Friday, November 7th, 2008

CSS-VFX: CSS Visual Effects Tutorials and Components

Category: Apple, iPhone

We’ve talked a bit about Apple’s extensions to HTML and CSS; <canvas> has of course gone on to much fame and fortune. Charles Ying pointed us to his CSS-VFX project which aims to be

a collection of components and code examples that illustrate the power of CSS Visual Effects. So far, only 1 gem that illustrates a popular RIA user interface demo, “Cover Flow” is currently available. If you’d like to see more, please don’t hesitate to suggest something you’d like to see.

Charles has a blog entry with a video showing off a mobile Safari demo of using Apple’s CSS Visual Effects to create a Cover Flow interface:

The demo makes use of a variety of these extensions:

* zflow starts by loading each image from the images array. When each image is loaded, we scale the image to fit in a square region, and apply 3D CSS transforms to scale it in place.
* Reflections – zflow then takes the scaled image and creates a Canvas element that contains a gradient alpha mask of the image’s reflection (using a “reflect” function to do this) and positions the canvas element in place.
* Touch Controller – zflow creates a TouchController object, who’s job is to field touch events from Mobile Safari and calculate an appropriate offset.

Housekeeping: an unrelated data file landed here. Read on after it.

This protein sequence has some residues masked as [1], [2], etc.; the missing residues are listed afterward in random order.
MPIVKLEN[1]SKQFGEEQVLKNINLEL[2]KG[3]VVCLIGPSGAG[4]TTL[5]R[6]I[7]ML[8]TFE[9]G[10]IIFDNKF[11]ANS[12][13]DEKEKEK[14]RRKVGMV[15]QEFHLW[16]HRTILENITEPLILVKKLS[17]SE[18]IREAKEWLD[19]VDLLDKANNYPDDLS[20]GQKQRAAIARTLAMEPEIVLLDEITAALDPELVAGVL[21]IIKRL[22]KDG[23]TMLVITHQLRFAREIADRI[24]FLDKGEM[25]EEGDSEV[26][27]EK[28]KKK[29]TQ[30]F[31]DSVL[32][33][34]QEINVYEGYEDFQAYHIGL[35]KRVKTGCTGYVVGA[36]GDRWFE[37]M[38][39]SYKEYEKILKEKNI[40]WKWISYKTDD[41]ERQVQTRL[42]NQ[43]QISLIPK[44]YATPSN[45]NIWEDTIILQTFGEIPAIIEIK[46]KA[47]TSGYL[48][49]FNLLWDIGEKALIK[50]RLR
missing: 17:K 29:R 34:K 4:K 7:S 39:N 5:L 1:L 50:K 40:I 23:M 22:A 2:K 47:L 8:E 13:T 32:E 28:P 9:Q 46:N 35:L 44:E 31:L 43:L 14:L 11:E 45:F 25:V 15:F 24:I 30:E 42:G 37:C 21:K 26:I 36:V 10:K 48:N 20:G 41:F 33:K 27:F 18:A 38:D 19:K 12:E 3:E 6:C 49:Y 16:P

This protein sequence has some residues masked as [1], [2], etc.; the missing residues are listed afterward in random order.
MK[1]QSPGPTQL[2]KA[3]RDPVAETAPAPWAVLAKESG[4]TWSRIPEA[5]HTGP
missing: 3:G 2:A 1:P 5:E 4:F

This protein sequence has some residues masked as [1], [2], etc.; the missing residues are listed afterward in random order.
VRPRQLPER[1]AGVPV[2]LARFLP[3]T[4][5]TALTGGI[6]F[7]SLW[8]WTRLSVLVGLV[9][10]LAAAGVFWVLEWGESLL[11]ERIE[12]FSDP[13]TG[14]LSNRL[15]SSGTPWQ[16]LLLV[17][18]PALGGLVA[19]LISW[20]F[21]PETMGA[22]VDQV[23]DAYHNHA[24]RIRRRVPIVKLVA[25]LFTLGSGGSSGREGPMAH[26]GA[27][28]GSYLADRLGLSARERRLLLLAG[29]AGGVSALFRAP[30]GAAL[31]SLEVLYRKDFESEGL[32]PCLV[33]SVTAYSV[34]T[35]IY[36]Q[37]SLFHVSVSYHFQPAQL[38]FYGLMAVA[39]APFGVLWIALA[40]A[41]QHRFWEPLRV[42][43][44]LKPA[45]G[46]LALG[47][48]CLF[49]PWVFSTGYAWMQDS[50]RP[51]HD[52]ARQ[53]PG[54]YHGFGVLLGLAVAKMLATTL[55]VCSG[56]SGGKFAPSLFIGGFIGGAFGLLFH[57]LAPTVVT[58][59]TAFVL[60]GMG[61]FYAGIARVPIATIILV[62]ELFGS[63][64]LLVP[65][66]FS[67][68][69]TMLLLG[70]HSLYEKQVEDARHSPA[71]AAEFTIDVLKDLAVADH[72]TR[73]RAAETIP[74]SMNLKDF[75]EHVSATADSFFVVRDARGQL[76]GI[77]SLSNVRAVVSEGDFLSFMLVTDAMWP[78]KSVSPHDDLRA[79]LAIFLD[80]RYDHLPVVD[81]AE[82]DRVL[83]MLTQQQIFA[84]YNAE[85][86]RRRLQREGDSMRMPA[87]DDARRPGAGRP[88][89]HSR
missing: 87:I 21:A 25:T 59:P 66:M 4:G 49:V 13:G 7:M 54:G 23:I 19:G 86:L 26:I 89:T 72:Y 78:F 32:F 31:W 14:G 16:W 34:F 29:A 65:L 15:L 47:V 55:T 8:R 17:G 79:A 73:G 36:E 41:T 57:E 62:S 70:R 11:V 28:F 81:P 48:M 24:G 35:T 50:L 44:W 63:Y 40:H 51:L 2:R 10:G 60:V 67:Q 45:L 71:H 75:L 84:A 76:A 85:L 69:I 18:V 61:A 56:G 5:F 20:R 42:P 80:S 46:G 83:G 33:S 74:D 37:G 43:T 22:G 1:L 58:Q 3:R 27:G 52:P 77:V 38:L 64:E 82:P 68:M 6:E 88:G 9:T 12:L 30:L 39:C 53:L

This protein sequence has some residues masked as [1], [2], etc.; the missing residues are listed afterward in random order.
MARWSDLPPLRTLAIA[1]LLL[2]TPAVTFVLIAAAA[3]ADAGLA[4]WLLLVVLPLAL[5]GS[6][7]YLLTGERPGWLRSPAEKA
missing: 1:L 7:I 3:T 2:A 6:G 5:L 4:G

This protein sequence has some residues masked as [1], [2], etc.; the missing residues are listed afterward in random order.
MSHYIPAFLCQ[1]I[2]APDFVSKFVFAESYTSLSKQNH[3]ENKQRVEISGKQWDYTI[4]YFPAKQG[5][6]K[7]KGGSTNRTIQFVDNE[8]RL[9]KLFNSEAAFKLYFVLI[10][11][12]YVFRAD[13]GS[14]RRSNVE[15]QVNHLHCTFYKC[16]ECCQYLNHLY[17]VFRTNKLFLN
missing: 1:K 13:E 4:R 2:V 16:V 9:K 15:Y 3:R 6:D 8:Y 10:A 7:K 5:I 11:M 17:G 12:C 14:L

* Clicking – zflow detects when no move events have been made, and zooms + rotates the focused image forward by setting a “CSS Transition”ed 3D transform on the focused image. Clicking again transitions the image back.
* Inertia – zflow achieves inertia by setting the “transition timing function” of the “tray” to an “ease-out” function, which slows things down. On the touch end event, we calculate the projected velocity and set the tray’s target position to that location. CSS Transitions handles the decay in velocity as the transition timing function executes — slowing the tray down gradually.

It makes you wonder how many folks are going to need to learn the SDK in the future…

Posted by Ben Galbraith at 7:00 am

3.5 rating from 11 votes


Comments feed TrackBack URI

Is that strange? Years ago as MS was introucing own tags into the html standard to help his own appz to work – it was most evil. Today apple introduces all kinds off stuff they need to be hipp and slightly forces the other browser devs to adapt.

Comment by Aimos — November 7, 2008

Couldn’t agree more. M$ is killed for breaking standards but when Apple does it, it’s a ‘step forward’.

Comment by frio80 — November 7, 2008

Couldn’t disagree more. What standards are Apple breaking? There are no standards for these features yet. They have proposed these as standards, and have implemented them properly with the -webkit prefix. They’ve done exactly what a browser vendor is supposed to do when introducing new features.

Comment by MattCoz — November 7, 2008

People considered them “evil” because after they decide on a particular API, they stick with it and ignore the rest of the world because it wasn’t their standard (because they believe the world revolves around them and well…it did for awhile). A perfect example is VML.
How does that tie into apple? I think only time will tell.

Comment by TNO — November 7, 2008 formula:
Post stuff about Safari
– comments complaining about something ms did that is superficially similar
– lather
– rinse
– repeat

Comment by eyelidlessness — November 10, 2008

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